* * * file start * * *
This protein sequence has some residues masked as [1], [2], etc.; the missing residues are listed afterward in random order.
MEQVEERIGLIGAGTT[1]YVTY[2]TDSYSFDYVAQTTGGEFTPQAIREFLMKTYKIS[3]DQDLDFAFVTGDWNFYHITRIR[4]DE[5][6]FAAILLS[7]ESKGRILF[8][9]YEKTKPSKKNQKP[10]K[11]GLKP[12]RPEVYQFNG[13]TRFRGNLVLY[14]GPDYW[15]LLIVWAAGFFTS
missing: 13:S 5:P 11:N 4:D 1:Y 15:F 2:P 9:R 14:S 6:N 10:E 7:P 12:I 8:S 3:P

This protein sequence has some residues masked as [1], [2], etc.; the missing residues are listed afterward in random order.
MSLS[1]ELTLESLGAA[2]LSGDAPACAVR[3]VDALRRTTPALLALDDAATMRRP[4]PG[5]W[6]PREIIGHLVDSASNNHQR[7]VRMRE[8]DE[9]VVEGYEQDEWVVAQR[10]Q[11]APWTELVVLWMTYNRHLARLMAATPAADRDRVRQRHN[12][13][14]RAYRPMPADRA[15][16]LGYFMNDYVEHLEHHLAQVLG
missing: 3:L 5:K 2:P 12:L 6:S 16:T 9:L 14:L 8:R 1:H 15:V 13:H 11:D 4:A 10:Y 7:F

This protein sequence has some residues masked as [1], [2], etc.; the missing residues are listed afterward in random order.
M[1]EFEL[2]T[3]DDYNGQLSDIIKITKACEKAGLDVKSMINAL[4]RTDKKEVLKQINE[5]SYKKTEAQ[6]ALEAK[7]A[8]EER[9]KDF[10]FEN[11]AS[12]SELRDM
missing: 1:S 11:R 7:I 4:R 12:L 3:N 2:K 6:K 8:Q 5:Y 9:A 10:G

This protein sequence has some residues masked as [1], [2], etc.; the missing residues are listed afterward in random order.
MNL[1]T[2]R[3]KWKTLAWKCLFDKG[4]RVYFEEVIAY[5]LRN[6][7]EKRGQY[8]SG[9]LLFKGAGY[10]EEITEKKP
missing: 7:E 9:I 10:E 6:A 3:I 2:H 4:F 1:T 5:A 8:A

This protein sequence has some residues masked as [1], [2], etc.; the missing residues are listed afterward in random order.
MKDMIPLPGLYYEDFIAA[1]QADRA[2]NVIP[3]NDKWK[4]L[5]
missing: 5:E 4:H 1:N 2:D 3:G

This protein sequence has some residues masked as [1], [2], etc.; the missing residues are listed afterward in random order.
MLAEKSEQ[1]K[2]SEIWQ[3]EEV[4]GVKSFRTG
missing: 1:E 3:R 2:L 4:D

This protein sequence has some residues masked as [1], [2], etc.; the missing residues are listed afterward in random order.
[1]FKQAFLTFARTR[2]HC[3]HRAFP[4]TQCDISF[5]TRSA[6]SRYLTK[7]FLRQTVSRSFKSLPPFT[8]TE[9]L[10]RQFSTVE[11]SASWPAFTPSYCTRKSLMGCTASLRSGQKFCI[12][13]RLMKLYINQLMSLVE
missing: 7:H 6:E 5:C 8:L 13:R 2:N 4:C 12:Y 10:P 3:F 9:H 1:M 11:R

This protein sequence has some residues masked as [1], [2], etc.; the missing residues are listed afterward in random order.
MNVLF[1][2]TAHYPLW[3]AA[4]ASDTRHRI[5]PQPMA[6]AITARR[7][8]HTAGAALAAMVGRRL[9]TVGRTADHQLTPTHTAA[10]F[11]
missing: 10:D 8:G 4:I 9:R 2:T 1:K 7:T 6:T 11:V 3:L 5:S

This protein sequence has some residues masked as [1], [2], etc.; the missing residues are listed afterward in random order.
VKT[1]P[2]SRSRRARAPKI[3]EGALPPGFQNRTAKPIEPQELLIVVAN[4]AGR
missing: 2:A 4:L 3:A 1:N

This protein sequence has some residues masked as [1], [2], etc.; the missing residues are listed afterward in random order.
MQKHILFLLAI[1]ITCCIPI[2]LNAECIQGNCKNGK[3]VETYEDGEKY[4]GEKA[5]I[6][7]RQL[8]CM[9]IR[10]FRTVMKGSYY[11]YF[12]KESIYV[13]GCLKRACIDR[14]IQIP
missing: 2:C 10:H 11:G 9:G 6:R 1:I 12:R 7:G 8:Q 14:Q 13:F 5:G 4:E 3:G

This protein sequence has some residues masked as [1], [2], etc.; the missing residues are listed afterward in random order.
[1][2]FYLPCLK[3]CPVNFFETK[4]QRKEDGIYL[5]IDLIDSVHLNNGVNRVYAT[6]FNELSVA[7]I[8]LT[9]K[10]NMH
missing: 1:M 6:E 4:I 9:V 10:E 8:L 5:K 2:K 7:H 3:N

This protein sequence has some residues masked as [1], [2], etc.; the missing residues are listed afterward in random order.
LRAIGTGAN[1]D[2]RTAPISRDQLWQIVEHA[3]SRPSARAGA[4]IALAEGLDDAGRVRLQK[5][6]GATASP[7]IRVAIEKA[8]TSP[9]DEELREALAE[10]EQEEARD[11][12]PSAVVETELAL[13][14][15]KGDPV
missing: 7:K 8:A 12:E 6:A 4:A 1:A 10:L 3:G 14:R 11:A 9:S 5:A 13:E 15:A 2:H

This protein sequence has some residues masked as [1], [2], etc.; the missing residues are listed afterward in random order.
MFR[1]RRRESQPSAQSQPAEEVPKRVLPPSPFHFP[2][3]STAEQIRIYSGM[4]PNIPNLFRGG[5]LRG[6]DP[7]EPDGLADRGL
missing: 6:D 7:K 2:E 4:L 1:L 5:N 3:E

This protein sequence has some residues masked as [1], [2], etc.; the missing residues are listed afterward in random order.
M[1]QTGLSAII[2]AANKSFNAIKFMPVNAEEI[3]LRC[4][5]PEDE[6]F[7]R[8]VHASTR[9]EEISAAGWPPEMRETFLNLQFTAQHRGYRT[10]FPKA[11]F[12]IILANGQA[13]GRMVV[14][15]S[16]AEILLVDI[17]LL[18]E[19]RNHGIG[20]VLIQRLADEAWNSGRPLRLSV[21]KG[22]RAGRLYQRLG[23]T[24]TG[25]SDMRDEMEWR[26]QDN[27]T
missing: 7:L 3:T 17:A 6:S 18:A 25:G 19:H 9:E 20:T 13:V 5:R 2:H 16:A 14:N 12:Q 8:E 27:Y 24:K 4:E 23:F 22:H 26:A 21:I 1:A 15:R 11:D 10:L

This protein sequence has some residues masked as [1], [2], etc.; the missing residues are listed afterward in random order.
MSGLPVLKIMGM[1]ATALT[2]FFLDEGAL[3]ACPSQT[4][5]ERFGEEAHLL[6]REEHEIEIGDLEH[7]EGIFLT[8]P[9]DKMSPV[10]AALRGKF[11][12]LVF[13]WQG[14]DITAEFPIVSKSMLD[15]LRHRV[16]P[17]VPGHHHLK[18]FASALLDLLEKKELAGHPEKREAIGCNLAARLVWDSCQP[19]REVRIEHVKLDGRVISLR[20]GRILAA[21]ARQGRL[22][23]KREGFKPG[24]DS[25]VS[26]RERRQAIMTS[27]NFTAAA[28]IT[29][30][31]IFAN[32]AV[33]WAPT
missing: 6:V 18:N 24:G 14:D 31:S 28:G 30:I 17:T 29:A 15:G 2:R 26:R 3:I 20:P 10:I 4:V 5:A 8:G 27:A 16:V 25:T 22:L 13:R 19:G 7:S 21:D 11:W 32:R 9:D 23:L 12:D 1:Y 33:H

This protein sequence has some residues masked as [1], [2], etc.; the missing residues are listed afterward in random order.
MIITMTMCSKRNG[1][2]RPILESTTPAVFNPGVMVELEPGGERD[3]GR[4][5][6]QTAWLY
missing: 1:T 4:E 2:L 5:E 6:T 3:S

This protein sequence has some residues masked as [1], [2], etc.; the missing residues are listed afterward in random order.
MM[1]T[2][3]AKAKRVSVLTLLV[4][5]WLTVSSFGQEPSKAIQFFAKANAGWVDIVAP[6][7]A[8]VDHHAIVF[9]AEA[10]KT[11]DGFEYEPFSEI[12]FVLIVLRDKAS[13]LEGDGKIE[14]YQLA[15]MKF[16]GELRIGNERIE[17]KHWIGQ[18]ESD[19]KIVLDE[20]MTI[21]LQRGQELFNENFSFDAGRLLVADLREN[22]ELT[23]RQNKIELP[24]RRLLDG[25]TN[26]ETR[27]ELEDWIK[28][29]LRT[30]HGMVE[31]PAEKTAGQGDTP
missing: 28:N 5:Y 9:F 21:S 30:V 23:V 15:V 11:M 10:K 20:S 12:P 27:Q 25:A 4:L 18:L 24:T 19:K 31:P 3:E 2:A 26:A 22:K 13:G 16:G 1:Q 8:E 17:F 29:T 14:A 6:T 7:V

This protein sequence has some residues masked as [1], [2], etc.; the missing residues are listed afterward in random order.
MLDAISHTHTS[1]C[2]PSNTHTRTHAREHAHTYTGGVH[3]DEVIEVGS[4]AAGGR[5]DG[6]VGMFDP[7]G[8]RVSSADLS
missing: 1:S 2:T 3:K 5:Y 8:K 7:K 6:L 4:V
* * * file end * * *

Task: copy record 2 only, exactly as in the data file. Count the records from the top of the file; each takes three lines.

This protein sequence has some residues masked as [1], [2], etc.; the missing residues are listed afterward in random order.
MSLS[1]ELTLESLGAA[2]LSGDAPACAVR[3]VDALRRTTPALLALDDAATMRRP[4]PG[5]W[6]PREIIGHLVDSASNNHQR[7]VRMRE[8]DE[9]VVEGYEQDEWVVAQR[10]Q[11]APWTELVVLWMTYNRHLARLMAATPAADRDRVRQRHN[12][13][14]RAYRPMPADRA[15][16]LGYFMNDYVEHLEHHLAQVLG
missing: 3:L 5:K 2:P 12:L 6:S 16:T 9:L 14:L 8:R 1:H 15:V 13:H 11:D 4:A 10:Y 7:F